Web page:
Feature /// Spanish Gold’s South of Nowhere

spanish-gold-band-2014-640x420Spanish Gold’s debut album, South of Nowhere, should be your response the next time you’re asked, “so, what do you like to listen to?” Drummer Patrick Hallahan (My Morning Jacket), guitarist Adrian Quesada (formerly of Grupo Fantasma), and lead singer and guitarist Dante Schwebel (City and Colour, formerly of Hacienda) are the men behind the name and the brewers of simplistic, musical brilliance. This album is a soundscape that blends sounds reminiscent of the 70s with all the modern accoutrements we are so used to hearing. But beyond recreating the past with modern flairs, this trio creates an inescapable desire to keep the album on repeat.

South of Nowhere was recently released on May 27 and was graced with the production skills of the Spanish Gold trio and Collin Dupuis. And even though Nashville can’t claim Spanish Gold as its own, it can at least claim its album’s recording birthplace: Dan Auerbach’s Easy Eye Studio. Lalaland in Louisville also provided the necessary location and creation tools. The production is cohesive and clear, allowing the artistry of the songs and their sounds to linger in the listener’s mind. In addition to the production of the album, the collaboration of the three musicians in combination with the selected discography is undeniably enticing. Coming from distinct backgrounds and sounds, these three men of Spanish Gold have created a recycled revolution of an album.

The bookend songs of this 40-minute piece are killer tracks that keep the energy moving from start to finish and beyond. “One Track Mind,” the opening song, proudly represents the blues with a rhythmic syncopation that makes you want to move to the beat. Schwebel doesn’t shy away from the microphone and allows all the inflections and colors of his voice to vibe with the backing harmonies. The album’s title track follows this opening groove anthem with a raw vocal line accompanied by a driving bass line, layers of percussive sounds, and another motion-encouraging rhythm pattern. As you journey through the album, each song will strike you in a new way with an innovative but still familiar sound. Songs like “Out on the Street” and “Day Drinkin” provide a good mix of fun while other tracks emit more lyrically emotional themes while still maintaining a rock and roll façade. The record ends with “Stay With Me,” a track that exposes their regional influences through instrumentation and darker progressions. It makes you reminisce about old country, and for all you Southern readers, it will make you feel right at home.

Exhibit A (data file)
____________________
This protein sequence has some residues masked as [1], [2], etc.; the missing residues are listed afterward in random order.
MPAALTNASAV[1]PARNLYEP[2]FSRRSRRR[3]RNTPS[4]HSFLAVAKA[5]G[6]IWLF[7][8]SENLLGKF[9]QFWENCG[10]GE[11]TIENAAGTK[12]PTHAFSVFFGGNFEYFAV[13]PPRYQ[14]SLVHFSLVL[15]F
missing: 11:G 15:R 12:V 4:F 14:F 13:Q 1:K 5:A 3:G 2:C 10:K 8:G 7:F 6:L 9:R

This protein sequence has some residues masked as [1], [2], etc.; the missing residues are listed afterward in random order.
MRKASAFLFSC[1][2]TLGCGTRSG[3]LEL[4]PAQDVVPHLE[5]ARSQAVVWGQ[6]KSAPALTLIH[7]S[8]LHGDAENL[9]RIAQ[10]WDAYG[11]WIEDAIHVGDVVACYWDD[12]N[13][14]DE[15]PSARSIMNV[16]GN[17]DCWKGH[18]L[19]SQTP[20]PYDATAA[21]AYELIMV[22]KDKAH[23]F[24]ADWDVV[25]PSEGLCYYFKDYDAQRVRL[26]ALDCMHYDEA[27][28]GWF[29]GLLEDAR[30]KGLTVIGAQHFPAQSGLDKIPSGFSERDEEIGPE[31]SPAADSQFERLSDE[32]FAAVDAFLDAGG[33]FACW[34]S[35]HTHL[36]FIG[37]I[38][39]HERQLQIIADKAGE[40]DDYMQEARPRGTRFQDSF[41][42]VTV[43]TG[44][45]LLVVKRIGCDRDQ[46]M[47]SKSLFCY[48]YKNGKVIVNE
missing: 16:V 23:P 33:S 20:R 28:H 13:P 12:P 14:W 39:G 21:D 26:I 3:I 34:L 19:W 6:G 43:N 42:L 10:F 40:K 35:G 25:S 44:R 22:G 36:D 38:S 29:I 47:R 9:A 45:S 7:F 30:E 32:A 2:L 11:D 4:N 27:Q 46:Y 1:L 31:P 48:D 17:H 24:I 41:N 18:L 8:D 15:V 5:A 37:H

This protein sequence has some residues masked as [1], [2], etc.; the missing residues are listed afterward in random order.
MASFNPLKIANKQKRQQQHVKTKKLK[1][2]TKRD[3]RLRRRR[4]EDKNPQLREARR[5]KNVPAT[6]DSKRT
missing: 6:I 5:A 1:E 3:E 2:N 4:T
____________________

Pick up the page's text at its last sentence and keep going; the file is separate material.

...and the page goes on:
Even though the album is sonically fluid, it still explores a range of harmonics, registers, and genre influences. Schwebel, Quesada, and Hallahan are noted as “children of the MTV era” and give inspirational credit to the music (and musicians) that came before their more present endeavors. Since their album’s release, Spanish Gold has successfully made their network debut on the Late Show with David Letterman, where they coolly previewed their music with a performance that exemplified musicianship and authenticity. The golden trio is currently touring and performing with another Nashville favorite, Clear Plastic Masks, and they incorporate 70s style background vocals with expressive and organic melodies and instrumental lines that flow freely from the stage and into the audience’s ears. No distractions are needed, and that’s what happens when you put real musicians together: they focus strictly on the music and the musical experience.

In order to avoid any comparisons to other artists and albums, just go check out one of the most authentic albums to surface on the modern music scene. South of Nowhere will keep you grounded in your musical roots and encourage you to sway to the rock and blues beats of this here-to-stay collective.

– Katie A. 

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